Westridge School (Pasadena, California)

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Westridge School
WestridgeLogo.png
Address
324 Madeline Drive

,
91105

United States
Information
TypePrivate, Day, College-prep
MottoSurgere Tentamus
(We strive to rise.)
Established1913
FounderMary Lowther Ranney
Head of SchoolElizabeth J. McGregor
Faculty75
Grades412
GenderGirls
Enrollment500[1]
Student to teacher ratio7:1
Athletics12 sports[2]
Athletics conferenceCIF Southern Section Prep League
MascotTiger
Website

Westridge School is an independent day school for girls in grades 4-12. Founded in 1913, Westridge is located in Pasadena, California.

Founding[edit]

Mary Lowther Ranney[edit]

Westridge founder Mary Lowther Ranney (1871-1939) moved to Pasadena in 1904 when she was 34 years old. A trained architect and educator, she had graduated from Kemper Hall Academy in Kenosha, Wisconsin, attended classes at the newly established University of Chicago, and taught at the University School for Girls in Chicago.

Soon after arriving in Pasadena, Ranney's family purchased a lot at 440 Arroyo Terrace, where they would build a house designed by Ranney herself. Ranney worked for many years with the Greene and Greene architectural firm, and taught privately in Pasadena. Before long, two Pasadena mothers—Margaret Brackenridge and Alexander Duerbegan planning a school for girls near the Arroyo Seco, and Ranney was their choice of headmistress.[3]

College preparatory school[edit]

From day one, Ranney intended for Westridge (so named for its location on the "west ridge" of town) to be a school that prepared girls for collegea novel idea in 1913, when most girls did not attend college.[4]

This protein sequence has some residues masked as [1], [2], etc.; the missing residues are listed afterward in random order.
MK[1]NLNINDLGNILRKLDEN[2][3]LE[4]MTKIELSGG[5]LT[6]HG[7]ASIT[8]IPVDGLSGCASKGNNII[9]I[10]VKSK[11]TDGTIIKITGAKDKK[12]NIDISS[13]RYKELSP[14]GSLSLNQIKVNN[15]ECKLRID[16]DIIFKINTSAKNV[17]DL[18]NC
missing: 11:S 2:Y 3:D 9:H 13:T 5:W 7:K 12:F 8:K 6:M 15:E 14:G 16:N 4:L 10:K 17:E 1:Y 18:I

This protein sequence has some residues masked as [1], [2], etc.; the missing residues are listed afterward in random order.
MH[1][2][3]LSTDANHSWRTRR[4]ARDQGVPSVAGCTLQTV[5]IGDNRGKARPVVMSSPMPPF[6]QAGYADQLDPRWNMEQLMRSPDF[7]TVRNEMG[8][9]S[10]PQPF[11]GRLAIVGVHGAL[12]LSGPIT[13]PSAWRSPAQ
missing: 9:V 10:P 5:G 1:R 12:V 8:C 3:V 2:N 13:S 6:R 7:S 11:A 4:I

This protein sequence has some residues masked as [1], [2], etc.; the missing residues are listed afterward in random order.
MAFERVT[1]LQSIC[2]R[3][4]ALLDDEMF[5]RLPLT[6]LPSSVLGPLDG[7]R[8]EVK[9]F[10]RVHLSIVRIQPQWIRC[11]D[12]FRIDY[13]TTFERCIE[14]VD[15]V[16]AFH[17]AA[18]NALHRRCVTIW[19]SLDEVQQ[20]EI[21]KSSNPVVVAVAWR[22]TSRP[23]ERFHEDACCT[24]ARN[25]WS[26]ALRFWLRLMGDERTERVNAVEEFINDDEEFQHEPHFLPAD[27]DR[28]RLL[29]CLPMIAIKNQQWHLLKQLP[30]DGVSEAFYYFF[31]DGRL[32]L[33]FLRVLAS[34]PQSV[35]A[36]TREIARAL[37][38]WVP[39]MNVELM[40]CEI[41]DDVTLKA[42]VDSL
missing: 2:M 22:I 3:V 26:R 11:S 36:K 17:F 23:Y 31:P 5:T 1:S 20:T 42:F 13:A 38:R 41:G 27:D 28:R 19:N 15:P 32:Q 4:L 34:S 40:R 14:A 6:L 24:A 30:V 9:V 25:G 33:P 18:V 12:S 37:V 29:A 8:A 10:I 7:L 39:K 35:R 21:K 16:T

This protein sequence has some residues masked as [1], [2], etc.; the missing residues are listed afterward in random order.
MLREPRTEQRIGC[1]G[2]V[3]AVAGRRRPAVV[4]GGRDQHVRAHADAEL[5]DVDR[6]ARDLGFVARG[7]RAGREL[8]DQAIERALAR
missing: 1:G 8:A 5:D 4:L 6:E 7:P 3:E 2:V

Almost immediately, enrollment exceeded expectations. Ranney intended for Westridge to be located at the home she shared with her parents on State Street, but as a result of the overwhelming registration of 21 students during the summer of 1913, the Ranneys acquired a larger house on Madeline Drive and opened the doors of Westridge.

Campus history and highlights[edit]

Madeline Court connects to Foreman Courtyard on the north side of the Westridge campus

Today, the Westridge campus provides an idyllic park-like setting in a residential neighborhood; the campus is distinguished not only by its welcoming beauty, but also by an unusually rich architectural heritage. The main building, designed by Marston, VanPelt & Maybury and built in 1923 on the site of the original school, houses classrooms, administrative offices, and one of the school's four technology centers; the Burgess Exhibition Gallery in the main hall features student art exhibits throughout the year.

Herrick Quadrangle, behind the main building, is bordered with both historic and contemporary architecture. Adjoining the main building are the Joan Irvine Smith '36 Academic Research Center and Braun Music Center, which is home to the Howard S. Swan Choral Hall.

The Fran Norris Scoble Performing Arts Center opened in 2005.

The Braun Music Center was designed in 1909 by architect Frederick L. Roehrig, also known for designing the Green Hotel and the Tournament of Roses House in Pasadena, as a private gymnasium and theatre for a family living on Orange Grove Boulevard. In 1958, Westridge parent Henry Dreyfuss added a larger and more functional stage to Braun Music Center.